Monday, 6 April 2020

Bacurau [2019]

The Brazilian film Bacurau, at once a pulsating thriller, a mood piece and a sharp political critique, is two films stitched together – a deliciously atmospheric and slow-burning neo-Western in the first half, and a hyper-violent, campy invasion / revenge flick in the second. Consequently, its echoing and subversion of generic conventions accentuated the filmmakers’ outrage against neofascism. The opening scenes, where a woman and guy drive in a ramshackle water truck towards the titular, godforsaken outpost village – a small, arid, closely-knit community – in order to attend the funeral of a much loved matriarch, while discussing about a rebel who’s taken up arms against the local government, set the context for what followed. The opening half was made exquisitely gripping by the deliberate pacing, portrayal of the weather beaten residents – where doctors (Sônia Braga) and teachers live at par with pimps and prostitutes, with a common disdain for the unctuous local politician –, and a beautifully elegiac tone – established through moments of silence, mournful funeral processions, slow guitar strummings, haunting folk songs and a stirring sense of impending doom. Things start taking an eerie downturn, however, when their village is suddenly erased from the map, all mobile signals get jammed, the water tank gets punctured by bullets and a bunch of ranchers get brutally massacred. And then, in a gleefully lurid turn, a bunch of vicious bounty hunters, led by a racist, arrogant and psychotic leader (Udo Kier) take siege of the village, with the intent to kill for fun. The filmmakers, interestingly, deployed a number of flamboyant stylistic choices, from zooms and wipes to split screens and campy electronic scores, which counterpointed the sense of realism.








Director: Kleber Mendonça Filho & Juliano Dornelles
Genre: Thriller/Neo-Western
Language: English
Country: Brazil

Saturday, 4 April 2020

The Act of Killing [2012]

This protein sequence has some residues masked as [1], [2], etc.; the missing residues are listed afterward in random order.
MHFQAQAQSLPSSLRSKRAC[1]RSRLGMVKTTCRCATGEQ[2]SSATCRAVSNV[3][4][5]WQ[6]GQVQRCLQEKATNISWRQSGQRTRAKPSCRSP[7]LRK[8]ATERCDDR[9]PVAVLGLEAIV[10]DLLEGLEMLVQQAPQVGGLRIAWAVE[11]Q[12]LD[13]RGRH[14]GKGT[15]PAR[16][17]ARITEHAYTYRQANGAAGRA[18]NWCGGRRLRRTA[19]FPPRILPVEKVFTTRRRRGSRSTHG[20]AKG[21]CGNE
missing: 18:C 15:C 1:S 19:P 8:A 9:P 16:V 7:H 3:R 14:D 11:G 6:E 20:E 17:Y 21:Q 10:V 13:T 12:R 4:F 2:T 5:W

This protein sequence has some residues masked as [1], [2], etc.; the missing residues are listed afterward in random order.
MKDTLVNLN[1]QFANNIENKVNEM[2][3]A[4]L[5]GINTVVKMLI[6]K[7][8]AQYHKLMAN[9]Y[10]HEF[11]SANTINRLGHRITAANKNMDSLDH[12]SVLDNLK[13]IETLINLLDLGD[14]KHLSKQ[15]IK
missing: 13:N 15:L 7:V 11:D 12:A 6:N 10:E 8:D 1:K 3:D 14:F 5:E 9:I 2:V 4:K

In 1965, a gruesome coup d'état was carried out by the Indonesian armed forces that led to the fall of the Sukarno government and establishment of Suharto’s military dictatorship. This was accompanied by genocide and mass killings – along with tortures, rapes, disappearances – of grotesque proportions, carried out against Communists and Communist sympathizers, and in turn extended to intellectuals, ethnic Chinese and essentially anyone construed as “anti-nationals”, by the army, paramilitary forces and death squads. In his acutely harrowing, formally daring, hugely provocative, and extraordinary documentary The Act of Killing – made over 6 years, and executive produced by the likes of Warner Herzog and Errol Morris – Joshua Oppenheimer powerfully tackled this ghastly chapter in a manner that blurred the lines of documentary film-making, and crafted “a supreme testament to the cinema’s capacity for inquiry, confrontation, and remembrance”, the potential ethical trappings notwithstanding. In an outrageous artistic choice, he managed to get former perpetrators of extrajudicial massacres – members of death squads fashioned along the lines of Hollywood gangster cinema and the country’s noxious right-wing paramilitary organization Pancasila Youth – enact their horrible acts from half a century back in the form of lurid film sequences. The slender Anwar Congo, who alone killed over a thousand people, and the rotund Herman Koto, formed the key real-life antagonists here, coaxing perplexed civilians to participate, revealing their preferred murder tools and gloating over their revolting pasts. Yet, in unforgettable candid captures, these stagings – despite being mock enactments – end up having intense impacts on people, as evidenced by the profusely crying kids post the hideous performances, and on the seemingly cool Anwar too, whose dreadful retching at the scene of his brutalities the docu ends with.